Much of the lure will result from Frank Sinatra’s presence in the cast. Guy’s acquired the Bing Crosby knack of nonchalance, throwing away his gag lines with fine aplomb. He kids himself in a couple of hilarious sequences and does a takeoff on Jimmy Durante, with Durante aiding him, that’s sockeroo.
Other stars also shine, although Durante has to struggle with some lines that don’t do his particular brand of comedy too much good. Kathryn Grayson is beauteous and appealing as the love interest but the sound recording doesn’t do her singing any good. Peter Lawford also makes out well and pulls a surprise with a jive rendition of a novelty tune ‘Whose Baby Are You?’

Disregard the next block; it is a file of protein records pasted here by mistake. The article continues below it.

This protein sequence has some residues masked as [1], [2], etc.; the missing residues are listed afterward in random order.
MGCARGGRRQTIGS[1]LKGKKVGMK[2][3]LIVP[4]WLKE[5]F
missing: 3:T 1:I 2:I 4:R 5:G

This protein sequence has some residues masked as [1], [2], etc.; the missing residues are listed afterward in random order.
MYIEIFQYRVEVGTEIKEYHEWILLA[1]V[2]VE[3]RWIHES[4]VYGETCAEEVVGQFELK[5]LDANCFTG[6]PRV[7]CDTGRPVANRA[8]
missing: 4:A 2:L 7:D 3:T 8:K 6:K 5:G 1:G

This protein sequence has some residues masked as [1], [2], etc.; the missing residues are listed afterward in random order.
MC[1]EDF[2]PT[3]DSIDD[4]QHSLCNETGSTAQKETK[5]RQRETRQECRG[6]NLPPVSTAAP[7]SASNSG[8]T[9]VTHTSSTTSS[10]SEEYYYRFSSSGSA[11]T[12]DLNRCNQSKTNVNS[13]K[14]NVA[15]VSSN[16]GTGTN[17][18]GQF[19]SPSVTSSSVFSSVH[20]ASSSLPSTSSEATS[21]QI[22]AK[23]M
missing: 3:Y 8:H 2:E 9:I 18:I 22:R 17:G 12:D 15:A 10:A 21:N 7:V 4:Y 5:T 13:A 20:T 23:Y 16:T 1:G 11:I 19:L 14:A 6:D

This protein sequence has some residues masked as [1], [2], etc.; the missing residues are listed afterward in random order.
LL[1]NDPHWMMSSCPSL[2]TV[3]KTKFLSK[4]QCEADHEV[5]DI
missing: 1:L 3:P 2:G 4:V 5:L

Isobel Lennart’s nicely-handled adaptation of an original story by John McGowan has Sinatra as a lonesome GI in London, thirsting for the Flatbush camaraderie. Before heading for home, he meets Lawford, young British nobleman whose longhair inclinations have made him a stuffed shirt, and tries to pull the Britisher out of his rut.
Back in Brooklyn, Sinatra returns to his old highschool to check with his draft board and meets Grayson, the music teacher, plus Durante, the school’s oldtime janitor. Unable to find a room, he moves in with Durante, and begins falling in love with Grayson. Lawford appears on the scene and also immediately falls in love with Grayson.
Interspersed in the story are a group of six new tunes from the able pianos of Sammy Cahn and Jule Styne. Richard Whorf has directed the film with a light touch that gets the most out of the comedy situations. [Piano solos are played by Andre Previn.]